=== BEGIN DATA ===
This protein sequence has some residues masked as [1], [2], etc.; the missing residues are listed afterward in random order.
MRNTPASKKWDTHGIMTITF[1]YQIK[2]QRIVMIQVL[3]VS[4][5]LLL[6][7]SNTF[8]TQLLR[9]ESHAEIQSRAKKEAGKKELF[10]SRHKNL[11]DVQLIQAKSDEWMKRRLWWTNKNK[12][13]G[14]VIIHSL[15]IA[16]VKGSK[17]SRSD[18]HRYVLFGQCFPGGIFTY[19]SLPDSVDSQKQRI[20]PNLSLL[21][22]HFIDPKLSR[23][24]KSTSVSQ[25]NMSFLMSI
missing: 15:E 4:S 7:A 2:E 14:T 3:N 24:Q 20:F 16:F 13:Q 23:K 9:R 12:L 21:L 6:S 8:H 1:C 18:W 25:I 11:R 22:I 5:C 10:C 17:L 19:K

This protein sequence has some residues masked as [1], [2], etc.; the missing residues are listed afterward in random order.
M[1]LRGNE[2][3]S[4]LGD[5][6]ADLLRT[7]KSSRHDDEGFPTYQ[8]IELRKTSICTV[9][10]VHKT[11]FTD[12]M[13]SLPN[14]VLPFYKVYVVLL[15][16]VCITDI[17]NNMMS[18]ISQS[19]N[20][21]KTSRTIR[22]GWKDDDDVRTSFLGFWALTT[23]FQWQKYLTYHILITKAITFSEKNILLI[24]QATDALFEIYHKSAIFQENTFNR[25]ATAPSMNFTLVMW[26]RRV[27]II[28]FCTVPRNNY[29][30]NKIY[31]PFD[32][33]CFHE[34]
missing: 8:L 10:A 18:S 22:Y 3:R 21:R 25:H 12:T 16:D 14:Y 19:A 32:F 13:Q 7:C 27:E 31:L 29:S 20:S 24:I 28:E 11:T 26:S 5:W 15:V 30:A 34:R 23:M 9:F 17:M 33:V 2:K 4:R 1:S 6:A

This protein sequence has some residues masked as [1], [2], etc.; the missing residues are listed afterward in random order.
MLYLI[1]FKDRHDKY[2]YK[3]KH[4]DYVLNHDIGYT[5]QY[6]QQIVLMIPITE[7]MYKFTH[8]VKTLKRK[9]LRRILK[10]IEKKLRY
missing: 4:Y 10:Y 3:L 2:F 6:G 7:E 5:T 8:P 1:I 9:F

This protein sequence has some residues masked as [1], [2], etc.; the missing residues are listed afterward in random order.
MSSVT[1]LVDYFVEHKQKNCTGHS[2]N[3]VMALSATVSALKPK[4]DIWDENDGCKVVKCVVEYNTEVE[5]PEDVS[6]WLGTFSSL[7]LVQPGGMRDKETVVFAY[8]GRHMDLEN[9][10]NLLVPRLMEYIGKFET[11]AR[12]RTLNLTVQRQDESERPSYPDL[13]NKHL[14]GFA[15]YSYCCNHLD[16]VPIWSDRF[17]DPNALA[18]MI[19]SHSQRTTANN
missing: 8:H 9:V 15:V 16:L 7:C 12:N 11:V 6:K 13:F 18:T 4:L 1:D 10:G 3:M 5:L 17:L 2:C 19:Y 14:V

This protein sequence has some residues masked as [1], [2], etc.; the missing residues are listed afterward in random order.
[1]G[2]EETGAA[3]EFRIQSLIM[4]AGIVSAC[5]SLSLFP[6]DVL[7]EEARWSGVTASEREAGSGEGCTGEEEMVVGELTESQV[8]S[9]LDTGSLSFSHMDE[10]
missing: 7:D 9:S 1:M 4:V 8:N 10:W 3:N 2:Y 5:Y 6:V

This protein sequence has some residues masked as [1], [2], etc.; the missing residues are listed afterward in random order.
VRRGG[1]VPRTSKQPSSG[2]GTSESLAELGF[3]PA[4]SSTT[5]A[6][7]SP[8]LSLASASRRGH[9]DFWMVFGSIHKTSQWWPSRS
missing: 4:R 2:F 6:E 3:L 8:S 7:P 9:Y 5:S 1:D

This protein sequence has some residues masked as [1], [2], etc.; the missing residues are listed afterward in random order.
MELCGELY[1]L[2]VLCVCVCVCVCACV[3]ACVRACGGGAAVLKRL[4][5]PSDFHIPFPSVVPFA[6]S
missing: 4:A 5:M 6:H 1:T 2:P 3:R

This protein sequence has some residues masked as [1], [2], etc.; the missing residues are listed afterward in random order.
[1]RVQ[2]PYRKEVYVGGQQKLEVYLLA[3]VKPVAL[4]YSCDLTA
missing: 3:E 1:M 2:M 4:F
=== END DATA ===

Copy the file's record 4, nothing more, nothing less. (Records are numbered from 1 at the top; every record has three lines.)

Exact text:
This protein sequence has some residues masked as [1], [2], etc.; the missing residues are listed afterward in random order.
MSSVT[1]LVDYFVEHKQKNCTGHS[2]N[3]VMALSATVSALKPK[4]DIWDENDGCKVVKCVVEYNTEVE[5]PEDVS[6]WLGTFSSL[7]LVQPGGMRDKETVVFAY[8]GRHMDLEN[9][10]NLLVPRLMEYIGKFET[11]AR[12]RTLNLTVQRQDESERPSYPDL[13]NKHL[14]GFA[15]YSYCCNHLD[16]VPIWSDRF[17]DPNALA[18]MI[19]SHSQRTTANN
missing: 8:H 9:V 15:V 16:L 7:C 12:N 11:V 6:K 13:F 18:T 4:L 1:D 10:G 3:M 5:L 17:L 2:C 19:Y 14:V